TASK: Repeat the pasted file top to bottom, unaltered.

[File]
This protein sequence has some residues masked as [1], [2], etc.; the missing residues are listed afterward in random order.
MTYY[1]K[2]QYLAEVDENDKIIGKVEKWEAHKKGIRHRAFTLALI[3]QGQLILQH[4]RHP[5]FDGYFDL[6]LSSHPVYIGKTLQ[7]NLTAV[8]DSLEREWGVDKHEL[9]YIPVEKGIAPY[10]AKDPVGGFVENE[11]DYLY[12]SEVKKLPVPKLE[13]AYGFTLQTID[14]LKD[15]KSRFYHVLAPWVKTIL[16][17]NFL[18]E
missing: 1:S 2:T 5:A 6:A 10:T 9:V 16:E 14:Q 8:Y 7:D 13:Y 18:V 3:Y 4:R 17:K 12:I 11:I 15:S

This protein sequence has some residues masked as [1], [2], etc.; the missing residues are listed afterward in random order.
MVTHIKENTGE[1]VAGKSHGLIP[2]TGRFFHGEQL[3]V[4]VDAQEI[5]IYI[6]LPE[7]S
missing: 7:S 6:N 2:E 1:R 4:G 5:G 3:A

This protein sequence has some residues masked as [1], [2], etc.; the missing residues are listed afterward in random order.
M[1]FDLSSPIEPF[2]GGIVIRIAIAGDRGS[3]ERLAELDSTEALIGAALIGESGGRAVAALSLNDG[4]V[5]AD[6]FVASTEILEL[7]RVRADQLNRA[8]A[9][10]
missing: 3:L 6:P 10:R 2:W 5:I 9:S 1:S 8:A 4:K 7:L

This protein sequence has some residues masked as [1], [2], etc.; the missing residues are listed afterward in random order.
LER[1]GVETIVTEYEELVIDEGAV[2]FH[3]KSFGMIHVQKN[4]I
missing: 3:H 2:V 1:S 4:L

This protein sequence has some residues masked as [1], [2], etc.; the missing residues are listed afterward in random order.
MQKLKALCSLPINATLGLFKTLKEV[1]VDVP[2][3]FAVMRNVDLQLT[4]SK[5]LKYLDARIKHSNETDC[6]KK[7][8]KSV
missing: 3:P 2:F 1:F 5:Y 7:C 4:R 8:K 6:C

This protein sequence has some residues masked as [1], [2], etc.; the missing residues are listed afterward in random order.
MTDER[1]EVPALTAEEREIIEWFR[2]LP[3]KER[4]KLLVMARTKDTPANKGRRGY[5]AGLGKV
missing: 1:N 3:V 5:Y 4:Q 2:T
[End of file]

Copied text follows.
This protein sequence has some residues masked as [1], [2], etc.; the missing residues are listed afterward in random order.
MTYY[1]K[2]QYLAEVDENDKIIGKVEKWEAHKKGIRHRAFTLALI[3]QGQLILQH[4]RHP[5]FDGYFDL[6]LSSHPVYIGKTLQ[7]NLTAV[8]DSLEREWGVDKHEL[9]YIPVEKGIAPY[10]AKDPVGGFVENE[11]DYLY[12]SEVKKLPVPKLE[13]AYGFTLQTID[14]LKD[15]KSRFYHVLAPWVKTIL[16][17]NFL[18]E
missing: 1:S 2:T 5:A 6:A 10:T 9:V 16:E 14:Q 8:Y 7:D 13:Y 18:V 3:Y 4:R 17:K 12:I 11:I 15:S

This protein sequence has some residues masked as [1], [2], etc.; the missing residues are listed afterward in random order.
MVTHIKENTGE[1]VAGKSHGLIP[2]TGRFFHGEQL[3]V[4]VDAQEI[5]IYI[6]LPE[7]S
missing: 7:S 6:N 2:E 1:R 4:G 5:G 3:A

This protein sequence has some residues masked as [1], [2], etc.; the missing residues are listed afterward in random order.
M[1]FDLSSPIEPF[2]GGIVIRIAIAGDRGS[3]ERLAELDSTEALIGAALIGESGGRAVAALSLNDG[4]V[5]AD[6]FVASTEILEL[7]RVRADQLNRA[8]A[9][10]
missing: 3:L 6:P 10:R 2:W 5:I 9:S 1:S 8:A 4:K 7:L

This protein sequence has some residues masked as [1], [2], etc.; the missing residues are listed afterward in random order.
LER[1]GVETIVTEYEELVIDEGAV[2]FH[3]KSFGMIHVQKN[4]I
missing: 3:H 2:V 1:S 4:L

This protein sequence has some residues masked as [1], [2], etc.; the missing residues are listed afterward in random order.
MQKLKALCSLPINATLGLFKTLKEV[1]VDVP[2][3]FAVMRNVDLQLT[4]SK[5]LKYLDARIKHSNETDC[6]KK[7][8]KSV
missing: 3:P 2:F 1:F 5:Y 7:C 4:R 8:K 6:C

This protein sequence has some residues masked as [1], [2], etc.; the missing residues are listed afterward in random order.
MTDER[1]EVPALTAEEREIIEWFR[2]LP[3]KER[4]KLLVMARTKDTPANKGRRGY[5]AGLGKV
missing: 1:N 3:V 5:Y 4:Q 2:T